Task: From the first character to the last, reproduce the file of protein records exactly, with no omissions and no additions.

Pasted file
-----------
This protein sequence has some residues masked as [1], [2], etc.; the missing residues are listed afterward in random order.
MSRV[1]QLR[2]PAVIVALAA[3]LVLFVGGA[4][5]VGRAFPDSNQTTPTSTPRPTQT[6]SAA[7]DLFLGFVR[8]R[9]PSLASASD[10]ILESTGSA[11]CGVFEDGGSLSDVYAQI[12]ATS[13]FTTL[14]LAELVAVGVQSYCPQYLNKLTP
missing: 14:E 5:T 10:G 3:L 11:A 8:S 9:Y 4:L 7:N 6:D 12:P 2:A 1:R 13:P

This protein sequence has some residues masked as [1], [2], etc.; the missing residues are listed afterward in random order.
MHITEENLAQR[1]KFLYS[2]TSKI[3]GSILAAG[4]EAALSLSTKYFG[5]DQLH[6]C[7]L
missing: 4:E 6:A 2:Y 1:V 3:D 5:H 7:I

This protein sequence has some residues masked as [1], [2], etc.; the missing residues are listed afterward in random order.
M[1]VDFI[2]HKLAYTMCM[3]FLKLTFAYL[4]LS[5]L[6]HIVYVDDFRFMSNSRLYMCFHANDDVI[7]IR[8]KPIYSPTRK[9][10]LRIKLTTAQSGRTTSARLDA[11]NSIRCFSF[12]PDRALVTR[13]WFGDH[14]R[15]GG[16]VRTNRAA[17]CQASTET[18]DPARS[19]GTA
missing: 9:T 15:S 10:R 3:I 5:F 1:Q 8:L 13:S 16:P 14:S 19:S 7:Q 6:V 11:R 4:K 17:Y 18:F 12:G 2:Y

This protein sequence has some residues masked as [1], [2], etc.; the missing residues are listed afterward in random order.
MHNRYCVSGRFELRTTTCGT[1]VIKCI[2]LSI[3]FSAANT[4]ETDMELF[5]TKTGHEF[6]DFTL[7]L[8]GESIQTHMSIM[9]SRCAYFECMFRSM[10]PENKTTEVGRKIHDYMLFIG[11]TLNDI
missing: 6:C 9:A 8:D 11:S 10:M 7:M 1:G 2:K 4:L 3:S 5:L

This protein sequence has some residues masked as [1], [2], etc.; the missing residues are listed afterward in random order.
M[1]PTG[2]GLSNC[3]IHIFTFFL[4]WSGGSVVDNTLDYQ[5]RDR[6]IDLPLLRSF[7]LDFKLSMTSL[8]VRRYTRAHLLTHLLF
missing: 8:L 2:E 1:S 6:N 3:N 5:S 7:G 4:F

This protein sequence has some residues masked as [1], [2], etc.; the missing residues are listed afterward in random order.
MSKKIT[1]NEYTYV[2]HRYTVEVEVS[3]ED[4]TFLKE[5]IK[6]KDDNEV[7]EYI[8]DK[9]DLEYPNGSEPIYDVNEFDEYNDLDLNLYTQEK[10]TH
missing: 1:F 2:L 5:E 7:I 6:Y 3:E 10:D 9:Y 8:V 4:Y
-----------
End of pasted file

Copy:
This protein sequence has some residues masked as [1], [2], etc.; the missing residues are listed afterward in random order.
MSRV[1]QLR[2]PAVIVALAA[3]LVLFVGGA[4][5]VGRAFPDSNQTTPTSTPRPTQT[6]SAA[7]DLFLGFVR[8]R[9]PSLASASD[10]ILESTGSA[11]CGVFEDGGSLSDVYAQI[12]ATS[13]FTTL[14]LAELVAVGVQSYCPQYLNKLTP
missing: 14:E 5:T 10:G 3:L 11:A 8:S 9:Y 4:L 7:N 6:D 12:P 2:A 1:R 13:P

This protein sequence has some residues masked as [1], [2], etc.; the missing residues are listed afterward in random order.
MHITEENLAQR[1]KFLYS[2]TSKI[3]GSILAAG[4]EAALSLSTKYFG[5]DQLH[6]C[7]L
missing: 4:E 6:A 2:Y 1:V 3:D 5:H 7:I

This protein sequence has some residues masked as [1], [2], etc.; the missing residues are listed afterward in random order.
M[1]VDFI[2]HKLAYTMCM[3]FLKLTFAYL[4]LS[5]L[6]HIVYVDDFRFMSNSRLYMCFHANDDVI[7]IR[8]KPIYSPTRK[9][10]LRIKLTTAQSGRTTSARLDA[11]NSIRCFSF[12]PDRALVTR[13]WFGDH[14]R[15]GG[16]VRTNRAA[17]CQASTET[18]DPARS[19]GTA
missing: 9:T 15:S 10:R 3:I 5:F 1:Q 8:L 13:S 16:P 14:S 19:S 7:Q 6:V 11:R 4:K 17:Y 18:F 12:G 2:Y

This protein sequence has some residues masked as [1], [2], etc.; the missing residues are listed afterward in random order.
MHNRYCVSGRFELRTTTCGT[1]VIKCI[2]LSI[3]FSAANT[4]ETDMELF[5]TKTGHEF[6]DFTL[7]L[8]GESIQTHMSIM[9]SRCAYFECMFRSM[10]PENKTTEVGRKIHDYMLFIG[11]TLNDI
missing: 6:C 9:A 8:D 11:S 10:M 7:M 1:G 2:K 4:L 3:S 5:L

This protein sequence has some residues masked as [1], [2], etc.; the missing residues are listed afterward in random order.
M[1]PTG[2]GLSNC[3]IHIFTFFL[4]WSGGSVVDNTLDYQ[5]RDR[6]IDLPLLRSF[7]LDFKLSMTSL[8]VRRYTRAHLLTHLLF
missing: 8:L 2:E 1:S 6:N 3:N 5:S 7:G 4:F

This protein sequence has some residues masked as [1], [2], etc.; the missing residues are listed afterward in random order.
MSKKIT[1]NEYTYV[2]HRYTVEVEVS[3]ED[4]TFLKE[5]IK[6]KDDNEV[7]EYI[8]DK[9]DLEYPNGSEPIYDVNEFDEYNDLDLNLYTQEK[10]TH
missing: 1:F 2:L 5:E 7:I 6:Y 3:E 10:D 9:Y 8:V 4:Y